David Bourget (Western Ontario)
David Chalmers (ANU, NYU)
Rafael De Clercq
Jack Alan Reynolds
Learn more about PhilPapers
Journal of Medical Ethics 32 (12):702-705 (2006)
Background: Doctor–patient sexual relationship is considered to be unfair because the first party would be abusing the second party’s vulnerability. The prohibition of this relationship is noted in the Hippocratic oath. Currently, a reprise of the use of oaths in medical schools can be observed.Aim: To determine whether the prohibition has been maintained and how its expression has varied in the oaths during different periods.Methods: 50 oaths were studied: 13 ancient–medieval and 37 modern–contemporary. Of the 50 texts, 19 were versions of the original oaths. The oaths that pointed out the prohibited doctor–patient relationship referred to any sexual aspect or included paragraphs that began as the Hippocratic oath does were noted.Results: Of the 24 texts that expressed the prohibition, 8 were ancient–medieval and 16 were modern–contemporary. Some expressly call it Hippocratic oath, many use general terminology and others describe it in association with other commitments .Conclusions: The clause on the prohibition of the doctor–patient sexual relationship in Hippocratic oath was included to be for legal, economic and social reasons at the time. That the clause is found mostly in the ancient–medieval oaths can be attributed to the influence of the original. This commitment is generalised and associated with others by contemporary formulas. Currently, sexual relationships are the subject of legal and ethical analysis and their inclusion in the oaths is being debated
|Keywords||No keywords specified (fix it)|
|Categories||categorize this paper)|
Setup an account with your affiliations in order to access resources via your University's proxy server
Configure custom proxy (use this if your affiliation does not provide a proxy)
|Through your library|
References found in this work BETA
No references found.
Citations of this work BETA
No citations found.
Similar books and articles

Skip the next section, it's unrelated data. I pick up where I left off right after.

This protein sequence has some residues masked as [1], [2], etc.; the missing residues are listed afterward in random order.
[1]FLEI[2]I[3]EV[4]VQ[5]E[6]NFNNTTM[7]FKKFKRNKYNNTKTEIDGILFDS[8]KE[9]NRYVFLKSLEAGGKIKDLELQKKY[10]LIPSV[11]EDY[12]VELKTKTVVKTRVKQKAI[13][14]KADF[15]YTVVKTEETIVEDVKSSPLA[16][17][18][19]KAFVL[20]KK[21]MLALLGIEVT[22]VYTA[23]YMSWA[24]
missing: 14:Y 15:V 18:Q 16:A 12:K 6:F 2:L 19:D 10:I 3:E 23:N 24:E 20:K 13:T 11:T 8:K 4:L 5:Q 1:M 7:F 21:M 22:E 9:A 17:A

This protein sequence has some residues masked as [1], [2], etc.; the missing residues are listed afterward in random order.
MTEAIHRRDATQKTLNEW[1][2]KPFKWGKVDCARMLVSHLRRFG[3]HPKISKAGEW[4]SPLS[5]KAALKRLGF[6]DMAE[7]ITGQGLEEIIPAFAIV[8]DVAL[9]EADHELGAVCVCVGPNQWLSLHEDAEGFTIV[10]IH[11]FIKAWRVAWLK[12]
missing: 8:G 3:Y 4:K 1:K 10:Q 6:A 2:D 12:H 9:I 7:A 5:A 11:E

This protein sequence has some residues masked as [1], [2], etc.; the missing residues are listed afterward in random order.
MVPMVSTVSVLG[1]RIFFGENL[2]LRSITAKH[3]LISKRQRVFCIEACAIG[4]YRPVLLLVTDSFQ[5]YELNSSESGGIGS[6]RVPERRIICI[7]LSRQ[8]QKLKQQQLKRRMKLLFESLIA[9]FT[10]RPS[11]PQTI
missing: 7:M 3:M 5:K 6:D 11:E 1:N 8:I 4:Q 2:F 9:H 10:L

Marian Rabinowitz (1980). Medicine as a Trade. Theoretical Medicine and Bioethics 1 (3):255-261.
Roy Gilbar & Ora Gilbar (2009). The Medical Decision-Making Process and the Family: The Case of Breast Cancer Patients and Their Husbands. Bioethics 23 (3):183-192.
Henry Abramovitch & Eliezer Schwartz (1996). Three Stages of Medical Dialogue. Theoretical Medicine and Bioethics 17 (2).
Roosmaryn Pilgram (2012). Reasonableness of a Doctor’s Argument by Authority: A Pragma-Dialectical Analysis of the Specific Soundness Conditions. Journal of Argumentation in Context 1 (1):33-50.
Eugenia M. Porto (1990). Social Context and Historical Emergence: The Underlying Dimension of Medical Ethics. Theoretical Medicine and Bioethics 11 (2).
T. Kushner (1981). Doctor-Patient Relationships in General Practice--A Different Model. Journal of Medical Ethics 7 (3):128-131.
Edmund L. Erde & Anne Hudson Jones (1983). Diminished Capacity, Friendship, and Medical Paternalism: Two Case Studies From Fiction. Theoretical Medicine and Bioethics 4 (3).
Patricia Illingworth (2002). Trust: The Scarcest of Medical Resources. Journal of Medicine and Philosophy 27 (1):31 – 46.
Renate G. Justin (1989). Cost Containment Forces Physicians Into Ethical and Quality of Care Compromises. Theoretical Medicine and Bioethics 10 (3):231-238.
Carol Nadelson & Malkah T. Notman (2002). Boundaries in the Doctor–Patient Relationship. Theoretical Medicine and Bioethics 23 (3):191-201.
T. Koch & S. Jones (2010). The Ethical Professional as Endangered Person: Blog Notes on Doctor-Patient Relationships. Journal of Medical Ethics 36 (6):371-374.
Kenneth S. Pope (1991). Dual Roles and Sexual Intimacies in Psychotherapy: Dual Relationships in Psychotherapy. Ethics and Behavior 1 (1):21 – 34.
Jerome Bickenbach (2012). Argumentation and Informed Consent in the Doctor–Patient Relationship. Journal of Argumentaion in Context 1 (1):5-18.
Jay Katz (1984/2002). The Silent World of Doctor and Patient. Johns Hopkins University Press.
Added to index2010-08-24
Total downloads4 ( #383,052 of 1,699,684 )
Recent downloads (6 months)1 ( #362,609 of 1,699,684 )
How can I increase my downloads?